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Science & Society, Vol. 80, No. 3, July 2016, 319–345
•
The Commodity Nature of Labor-Power
GUIDO STAROSTA and GASTÓN CALIGARIS
ABSTRACT: Some recent Marxist contributions, among them the
so-called New Solution to the “transformation problem,” call into
question the idea of labor-power as a fully-fledged commodity. Yet,
the rejection of the commodity nature of labor-power compromises
Marx’s whole explanation of the origin of surplus-value on the
basis of the exchange of equivalents. It can be shown, however,
that it is possible to offer a positive case for the commodity-nature
of labor-power which is consistent with Marx’s broader dialectical
investigation of the determinations of the value-form. This requires
building upon the arguments that Marx explicitly put forward in
his economic works, but also going beyond them, albeit on the basis
of those arguments themselves. Furthermore, this novel approach
that treats the reproduction of labor-power as a commodity determined by the self-valorization of capital proves to be very valuable
in shedding light on two classic Marxist controversies, namely: the
debate on domestic labor and the one on skilled labor.
Introduction
I
N A LETTER TO BECKER from April 17, 1867, Marx referred
to Capital as “without question the most terrible MISSILE that
has yet been hurled at the heads of the bourgeoisie (landowners
included)” (Marx, 1987a, 358). Unfortunately, in the rest of that brief
note Marx does not clarify the specific sense in which he considered his
work to be such a “terrible missile” against the bourgeoisie. However, it
seems quite safe to assume that his scientific explanation of the source
of capitalist “profit” in the exploitation of wage-workers was among
those fundamental aspects of the critique of political economy that he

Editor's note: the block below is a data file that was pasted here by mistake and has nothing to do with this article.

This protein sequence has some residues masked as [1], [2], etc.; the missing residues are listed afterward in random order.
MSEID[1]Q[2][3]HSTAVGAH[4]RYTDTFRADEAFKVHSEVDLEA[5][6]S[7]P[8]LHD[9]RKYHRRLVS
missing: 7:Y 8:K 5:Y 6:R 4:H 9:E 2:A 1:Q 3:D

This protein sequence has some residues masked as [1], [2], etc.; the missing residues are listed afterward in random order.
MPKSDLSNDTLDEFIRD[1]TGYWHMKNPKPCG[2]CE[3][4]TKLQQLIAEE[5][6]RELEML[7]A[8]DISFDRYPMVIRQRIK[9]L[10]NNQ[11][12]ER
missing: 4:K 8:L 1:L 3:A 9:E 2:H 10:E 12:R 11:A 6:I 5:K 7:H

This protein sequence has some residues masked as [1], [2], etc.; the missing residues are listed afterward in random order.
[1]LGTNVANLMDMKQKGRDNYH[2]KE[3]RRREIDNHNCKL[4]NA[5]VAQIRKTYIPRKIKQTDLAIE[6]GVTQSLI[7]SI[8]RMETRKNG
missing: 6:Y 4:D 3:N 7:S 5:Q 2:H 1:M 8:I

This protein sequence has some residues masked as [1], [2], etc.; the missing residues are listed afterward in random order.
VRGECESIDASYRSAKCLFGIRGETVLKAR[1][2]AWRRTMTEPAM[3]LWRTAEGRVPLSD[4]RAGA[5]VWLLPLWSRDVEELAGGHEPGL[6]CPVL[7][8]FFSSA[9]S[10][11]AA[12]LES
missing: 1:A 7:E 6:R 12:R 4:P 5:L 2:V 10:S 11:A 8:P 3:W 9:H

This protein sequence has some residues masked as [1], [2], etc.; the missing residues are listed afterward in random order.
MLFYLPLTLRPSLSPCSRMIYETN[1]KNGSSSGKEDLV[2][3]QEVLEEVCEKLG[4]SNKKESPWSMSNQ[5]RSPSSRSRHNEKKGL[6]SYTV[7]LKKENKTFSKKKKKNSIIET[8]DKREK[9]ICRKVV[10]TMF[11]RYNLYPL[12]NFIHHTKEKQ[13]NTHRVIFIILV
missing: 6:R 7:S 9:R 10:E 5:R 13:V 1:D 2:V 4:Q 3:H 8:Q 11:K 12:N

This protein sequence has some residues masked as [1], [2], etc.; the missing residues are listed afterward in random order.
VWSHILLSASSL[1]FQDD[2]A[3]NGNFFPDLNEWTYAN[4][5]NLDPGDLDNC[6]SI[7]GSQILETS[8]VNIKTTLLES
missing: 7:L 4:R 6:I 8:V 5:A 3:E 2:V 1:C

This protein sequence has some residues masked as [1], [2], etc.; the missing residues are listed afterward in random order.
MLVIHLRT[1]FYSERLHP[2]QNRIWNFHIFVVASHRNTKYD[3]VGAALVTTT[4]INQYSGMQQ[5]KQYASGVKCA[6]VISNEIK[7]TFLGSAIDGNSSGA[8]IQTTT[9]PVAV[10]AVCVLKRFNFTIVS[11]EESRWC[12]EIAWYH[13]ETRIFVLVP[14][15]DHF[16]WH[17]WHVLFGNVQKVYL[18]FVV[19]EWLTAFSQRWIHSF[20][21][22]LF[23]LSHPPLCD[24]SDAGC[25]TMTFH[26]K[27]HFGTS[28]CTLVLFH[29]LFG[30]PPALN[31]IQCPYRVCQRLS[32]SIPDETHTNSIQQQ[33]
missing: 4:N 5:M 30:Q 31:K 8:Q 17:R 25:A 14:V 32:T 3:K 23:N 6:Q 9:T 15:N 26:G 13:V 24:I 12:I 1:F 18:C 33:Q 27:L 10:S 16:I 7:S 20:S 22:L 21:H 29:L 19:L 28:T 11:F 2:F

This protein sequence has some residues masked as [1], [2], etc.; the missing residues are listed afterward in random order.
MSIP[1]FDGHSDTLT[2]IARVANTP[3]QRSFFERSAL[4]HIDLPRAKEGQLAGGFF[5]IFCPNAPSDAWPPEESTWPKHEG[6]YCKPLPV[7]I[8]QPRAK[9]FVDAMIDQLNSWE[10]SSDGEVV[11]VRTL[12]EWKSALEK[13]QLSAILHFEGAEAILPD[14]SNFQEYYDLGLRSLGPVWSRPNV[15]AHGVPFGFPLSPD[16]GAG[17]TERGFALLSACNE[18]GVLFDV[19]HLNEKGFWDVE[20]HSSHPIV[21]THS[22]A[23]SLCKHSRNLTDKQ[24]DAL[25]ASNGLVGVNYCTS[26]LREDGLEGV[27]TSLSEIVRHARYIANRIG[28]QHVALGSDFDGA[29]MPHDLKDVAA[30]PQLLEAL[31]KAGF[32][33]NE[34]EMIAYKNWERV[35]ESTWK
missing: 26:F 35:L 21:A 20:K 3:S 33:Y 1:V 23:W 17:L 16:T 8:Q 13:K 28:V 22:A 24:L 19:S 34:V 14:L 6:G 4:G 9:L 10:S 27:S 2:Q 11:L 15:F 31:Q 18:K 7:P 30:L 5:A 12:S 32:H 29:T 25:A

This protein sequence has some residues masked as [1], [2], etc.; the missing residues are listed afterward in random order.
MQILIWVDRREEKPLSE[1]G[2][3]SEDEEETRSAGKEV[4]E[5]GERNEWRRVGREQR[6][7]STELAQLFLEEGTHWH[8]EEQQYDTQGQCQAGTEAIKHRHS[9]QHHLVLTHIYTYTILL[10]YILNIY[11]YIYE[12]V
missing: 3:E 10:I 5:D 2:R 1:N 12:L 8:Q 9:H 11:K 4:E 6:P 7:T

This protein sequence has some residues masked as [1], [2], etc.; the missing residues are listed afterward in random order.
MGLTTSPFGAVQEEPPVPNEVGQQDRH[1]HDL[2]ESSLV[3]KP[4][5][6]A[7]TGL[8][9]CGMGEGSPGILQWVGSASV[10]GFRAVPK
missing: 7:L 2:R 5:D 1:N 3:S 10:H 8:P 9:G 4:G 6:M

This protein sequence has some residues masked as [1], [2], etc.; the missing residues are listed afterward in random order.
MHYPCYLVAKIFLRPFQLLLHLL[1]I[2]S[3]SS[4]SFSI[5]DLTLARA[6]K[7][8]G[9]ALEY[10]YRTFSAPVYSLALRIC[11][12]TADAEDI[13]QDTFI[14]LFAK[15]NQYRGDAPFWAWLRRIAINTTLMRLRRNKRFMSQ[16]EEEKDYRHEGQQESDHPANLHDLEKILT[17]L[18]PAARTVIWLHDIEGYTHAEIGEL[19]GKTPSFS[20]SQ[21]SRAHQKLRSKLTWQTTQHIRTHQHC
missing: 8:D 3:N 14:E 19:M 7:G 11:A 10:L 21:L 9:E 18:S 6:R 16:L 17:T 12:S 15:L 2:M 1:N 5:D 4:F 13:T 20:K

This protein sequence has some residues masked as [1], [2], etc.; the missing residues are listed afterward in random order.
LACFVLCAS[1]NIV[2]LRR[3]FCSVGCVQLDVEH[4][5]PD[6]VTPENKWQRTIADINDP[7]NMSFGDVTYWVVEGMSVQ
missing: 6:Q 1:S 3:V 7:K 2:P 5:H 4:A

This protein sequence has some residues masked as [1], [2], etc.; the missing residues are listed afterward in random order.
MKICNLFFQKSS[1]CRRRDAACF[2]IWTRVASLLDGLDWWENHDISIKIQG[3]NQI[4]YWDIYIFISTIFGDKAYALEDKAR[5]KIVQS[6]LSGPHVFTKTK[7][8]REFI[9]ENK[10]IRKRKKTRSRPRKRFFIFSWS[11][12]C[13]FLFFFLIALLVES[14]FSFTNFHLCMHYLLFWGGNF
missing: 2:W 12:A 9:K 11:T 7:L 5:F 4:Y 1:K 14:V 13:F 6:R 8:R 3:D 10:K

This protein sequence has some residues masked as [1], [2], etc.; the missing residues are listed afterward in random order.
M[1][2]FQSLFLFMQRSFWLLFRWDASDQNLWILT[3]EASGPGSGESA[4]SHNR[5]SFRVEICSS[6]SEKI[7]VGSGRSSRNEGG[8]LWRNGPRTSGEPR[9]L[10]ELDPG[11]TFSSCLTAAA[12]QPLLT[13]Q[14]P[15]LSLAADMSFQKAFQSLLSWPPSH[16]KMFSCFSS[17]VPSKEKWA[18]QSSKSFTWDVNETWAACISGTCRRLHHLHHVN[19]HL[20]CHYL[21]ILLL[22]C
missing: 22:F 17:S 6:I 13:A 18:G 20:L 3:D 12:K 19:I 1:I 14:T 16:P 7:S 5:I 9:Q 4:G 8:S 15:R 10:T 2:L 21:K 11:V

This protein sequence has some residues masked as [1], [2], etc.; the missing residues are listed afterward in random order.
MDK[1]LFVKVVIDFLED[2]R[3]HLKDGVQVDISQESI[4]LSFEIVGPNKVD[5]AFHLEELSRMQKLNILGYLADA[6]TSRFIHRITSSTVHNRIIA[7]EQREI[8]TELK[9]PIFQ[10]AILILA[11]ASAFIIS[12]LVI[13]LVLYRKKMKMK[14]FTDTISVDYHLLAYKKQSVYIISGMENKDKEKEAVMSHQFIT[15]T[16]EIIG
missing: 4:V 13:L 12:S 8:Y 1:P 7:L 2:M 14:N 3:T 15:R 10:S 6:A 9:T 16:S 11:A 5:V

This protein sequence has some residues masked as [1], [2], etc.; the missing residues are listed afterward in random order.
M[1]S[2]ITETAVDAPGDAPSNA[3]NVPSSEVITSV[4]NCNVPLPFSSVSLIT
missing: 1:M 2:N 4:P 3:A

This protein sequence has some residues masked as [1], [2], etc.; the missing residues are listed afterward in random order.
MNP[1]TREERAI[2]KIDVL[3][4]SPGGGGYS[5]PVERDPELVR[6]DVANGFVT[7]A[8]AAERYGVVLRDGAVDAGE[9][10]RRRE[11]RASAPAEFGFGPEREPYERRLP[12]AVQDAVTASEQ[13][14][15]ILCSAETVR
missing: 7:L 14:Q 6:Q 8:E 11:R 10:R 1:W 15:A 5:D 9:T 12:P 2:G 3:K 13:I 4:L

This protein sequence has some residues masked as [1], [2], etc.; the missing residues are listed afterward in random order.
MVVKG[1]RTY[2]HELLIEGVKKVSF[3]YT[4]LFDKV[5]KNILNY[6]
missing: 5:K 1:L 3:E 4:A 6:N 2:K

had in mind. As is widely known, the key to this explanation resides
in the discovery of the existence of a commodity “whose use-value
319
320SCIENCE & SOCIETY
possesses the peculiar property of being a source of value” (Marx,
1976a, 270). This commodity is, of course, labor-power which, “like
all other commodities . . . has a value” (Marx, 1976a, 274).
Now, in light of this centrality of the commodity nature of laborpower for Marx’s critical investigation of the nature of the capital relation, its rejection can only amount to turning that “terrible missile”
against Marx himself. In effect, once we reject the commodity nature
of labor-power, then Marx’s whole explanation of the origin of surplusvalue on the basis of the exchange of equivalents falls down. As Krätke
comments while revisiting the very early critiques of Marx’s “unsolved
puzzles” in the theory of wages, the “corollary” of such a rejection of the
proposition that labor-power is a commodity and has a value “like all
other commodities” is “clear and devastating” (Krätke, 2009, 166). Yet,
this objection to the commodity nature of labor-power has resurfaced in
the last couple of decades. Curiously enough, it has not been advanced
by Marx’s “detractors” but, as we discuss below, by some of his followers.
A first aim of this article is to critically engage with some of these
recent Marxist contributions which, whether they see it as a rectification or ratification of Marx’s argument in Capital, call into question
the idea of labor-power as a fully-fledged commodity. This is done in
the next section, where we review some of the main positions in this
contemporary debate. In addition, we subsequently offer a positive
case for the commodity-nature of labor-power that builds upon, but